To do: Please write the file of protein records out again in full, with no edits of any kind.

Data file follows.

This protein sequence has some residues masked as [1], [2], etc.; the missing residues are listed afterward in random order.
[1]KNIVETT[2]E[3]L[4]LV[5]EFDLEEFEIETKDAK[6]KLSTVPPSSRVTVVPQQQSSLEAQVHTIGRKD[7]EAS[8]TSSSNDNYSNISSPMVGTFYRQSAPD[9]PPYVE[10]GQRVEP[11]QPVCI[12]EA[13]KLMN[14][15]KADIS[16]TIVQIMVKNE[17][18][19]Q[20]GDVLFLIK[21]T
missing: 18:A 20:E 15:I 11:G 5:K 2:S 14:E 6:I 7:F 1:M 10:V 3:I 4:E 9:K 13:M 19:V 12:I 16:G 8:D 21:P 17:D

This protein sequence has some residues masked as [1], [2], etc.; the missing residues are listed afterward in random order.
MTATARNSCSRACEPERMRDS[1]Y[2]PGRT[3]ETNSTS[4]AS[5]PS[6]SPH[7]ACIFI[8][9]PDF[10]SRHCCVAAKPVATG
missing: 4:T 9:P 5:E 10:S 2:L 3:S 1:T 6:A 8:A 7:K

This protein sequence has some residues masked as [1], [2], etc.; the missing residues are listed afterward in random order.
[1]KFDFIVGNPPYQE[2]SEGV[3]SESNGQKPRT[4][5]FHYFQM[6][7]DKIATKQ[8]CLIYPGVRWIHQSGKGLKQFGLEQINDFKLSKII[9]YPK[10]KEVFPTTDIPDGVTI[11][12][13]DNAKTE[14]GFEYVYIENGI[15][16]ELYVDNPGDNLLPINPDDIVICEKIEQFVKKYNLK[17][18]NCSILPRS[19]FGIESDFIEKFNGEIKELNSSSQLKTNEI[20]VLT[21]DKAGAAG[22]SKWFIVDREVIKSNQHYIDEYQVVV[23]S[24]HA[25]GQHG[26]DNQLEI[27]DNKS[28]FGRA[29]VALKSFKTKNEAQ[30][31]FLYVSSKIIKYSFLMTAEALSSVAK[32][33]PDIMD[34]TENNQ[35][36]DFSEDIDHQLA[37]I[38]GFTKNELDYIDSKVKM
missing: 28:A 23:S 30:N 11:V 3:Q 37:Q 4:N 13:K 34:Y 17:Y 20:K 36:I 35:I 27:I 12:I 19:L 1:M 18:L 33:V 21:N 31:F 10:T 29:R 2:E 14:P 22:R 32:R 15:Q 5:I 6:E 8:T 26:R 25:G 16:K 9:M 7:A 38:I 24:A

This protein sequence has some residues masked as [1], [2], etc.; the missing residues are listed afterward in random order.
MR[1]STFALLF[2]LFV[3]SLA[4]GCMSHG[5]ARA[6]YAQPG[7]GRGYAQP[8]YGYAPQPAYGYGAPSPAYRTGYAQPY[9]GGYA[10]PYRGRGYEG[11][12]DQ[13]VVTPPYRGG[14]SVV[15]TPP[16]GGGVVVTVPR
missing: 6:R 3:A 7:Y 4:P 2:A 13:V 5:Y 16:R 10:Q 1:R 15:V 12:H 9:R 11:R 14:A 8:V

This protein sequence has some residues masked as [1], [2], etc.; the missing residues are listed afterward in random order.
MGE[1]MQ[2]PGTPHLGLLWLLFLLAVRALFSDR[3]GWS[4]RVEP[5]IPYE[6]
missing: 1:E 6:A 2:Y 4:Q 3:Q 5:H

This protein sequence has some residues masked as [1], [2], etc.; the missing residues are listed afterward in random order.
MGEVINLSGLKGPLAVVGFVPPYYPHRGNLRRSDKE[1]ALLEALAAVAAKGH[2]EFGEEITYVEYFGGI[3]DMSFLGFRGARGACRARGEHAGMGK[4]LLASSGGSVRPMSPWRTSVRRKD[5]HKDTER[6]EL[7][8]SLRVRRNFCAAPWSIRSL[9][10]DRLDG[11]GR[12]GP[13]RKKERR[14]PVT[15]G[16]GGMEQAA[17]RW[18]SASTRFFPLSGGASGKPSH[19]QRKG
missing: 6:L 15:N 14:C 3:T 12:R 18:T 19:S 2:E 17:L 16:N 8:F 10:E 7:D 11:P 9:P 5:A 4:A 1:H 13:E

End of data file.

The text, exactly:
This protein sequence has some residues masked as [1], [2], etc.; the missing residues are listed afterward in random order.
[1]KNIVETT[2]E[3]L[4]LV[5]EFDLEEFEIETKDAK[6]KLSTVPPSSRVTVVPQQQSSLEAQVHTIGRKD[7]EAS[8]TSSSNDNYSNISSPMVGTFYRQSAPD[9]PPYVE[10]GQRVEP[11]QPVCI[12]EA[13]KLMN[14][15]KADIS[16]TIVQIMVKNE[17][18][19]Q[20]GDVLFLIK[21]T
missing: 18:A 20:E 15:I 11:G 5:K 2:S 14:E 6:I 7:F 1:M 10:V 3:I 4:E 9:K 13:M 19:V 12:I 16:G 8:D 21:P 17:D

This protein sequence has some residues masked as [1], [2], etc.; the missing residues are listed afterward in random order.
MTATARNSCSRACEPERMRDS[1]Y[2]PGRT[3]ETNSTS[4]AS[5]PS[6]SPH[7]ACIFI[8][9]PDF[10]SRHCCVAAKPVATG
missing: 4:T 9:P 5:E 10:S 2:L 3:S 1:T 6:A 8:A 7:K

This protein sequence has some residues masked as [1], [2], etc.; the missing residues are listed afterward in random order.
[1]KFDFIVGNPPYQE[2]SEGV[3]SESNGQKPRT[4][5]FHYFQM[6][7]DKIATKQ[8]CLIYPGVRWIHQSGKGLKQFGLEQINDFKLSKII[9]YPK[10]KEVFPTTDIPDGVTI[11][12][13]DNAKTE[14]GFEYVYIENGI[15][16]ELYVDNPGDNLLPINPDDIVICEKIEQFVKKYNLK[17][18]NCSILPRS[19]FGIESDFIEKFNGEIKELNSSSQLKTNEI[20]VLT[21]DKAGAAG[22]SKWFIVDREVIKSNQHYIDEYQVVV[23]S[24]HA[25]GQHG[26]DNQLEI[27]DNKS[28]FGRA[29]VALKSFKTKNEAQ[30][31]FLYVSSKIIKYSFLMTAEALSSVAK[32][33]PDIMD[34]TENNQ[35][36]DFSEDIDHQLA[37]I[38]GFTKNELDYIDSKVKM
missing: 28:A 23:S 30:N 11:V 3:Q 37:Q 4:N 13:K 34:Y 17:Y 20:K 36:I 35:I 27:I 12:I 19:L 1:M 18:L 33:V 21:N 31:F 10:T 29:R 2:E 14:P 22:R 32:R 15:Q 5:I 6:E 8:T 26:R 25:G 16:K 9:M 7:A 38:I 24:A

This protein sequence has some residues masked as [1], [2], etc.; the missing residues are listed afterward in random order.
MR[1]STFALLF[2]LFV[3]SLA[4]GCMSHG[5]ARA[6]YAQPG[7]GRGYAQP[8]YGYAPQPAYGYGAPSPAYRTGYAQPY[9]GGYA[10]PYRGRGYEG[11][12]DQ[13]VVTPPYRGG[14]SVV[15]TPP[16]GGGVVVTVPR
missing: 6:R 3:A 7:Y 4:P 2:A 13:V 5:Y 16:R 10:Q 1:R 15:V 12:H 9:R 11:R 14:A 8:V

This protein sequence has some residues masked as [1], [2], etc.; the missing residues are listed afterward in random order.
MGE[1]MQ[2]PGTPHLGLLWLLFLLAVRALFSDR[3]GWS[4]RVEP[5]IPYE[6]
missing: 1:E 6:A 2:Y 4:Q 3:Q 5:H

This protein sequence has some residues masked as [1], [2], etc.; the missing residues are listed afterward in random order.
MGEVINLSGLKGPLAVVGFVPPYYPHRGNLRRSDKE[1]ALLEALAAVAAKGH[2]EFGEEITYVEYFGGI[3]DMSFLGFRGARGACRARGEHAGMGK[4]LLASSGGSVRPMSPWRTSVRRKD[5]HKDTER[6]EL[7][8]SLRVRRNFCAAPWSIRSL[9][10]DRLDG[11]GR[12]GP[13]RKKERR[14]PVT[15]G[16]GGMEQAA[17]RW[18]SASTRFFPLSGGASGKPSH[19]QRKG
missing: 6:L 15:N 14:C 3:T 12:R 18:T 19:S 2:E 17:L 16:N 8:F 10:E 7:D 11:P 9:P 5:A 4:A 1:H 13:E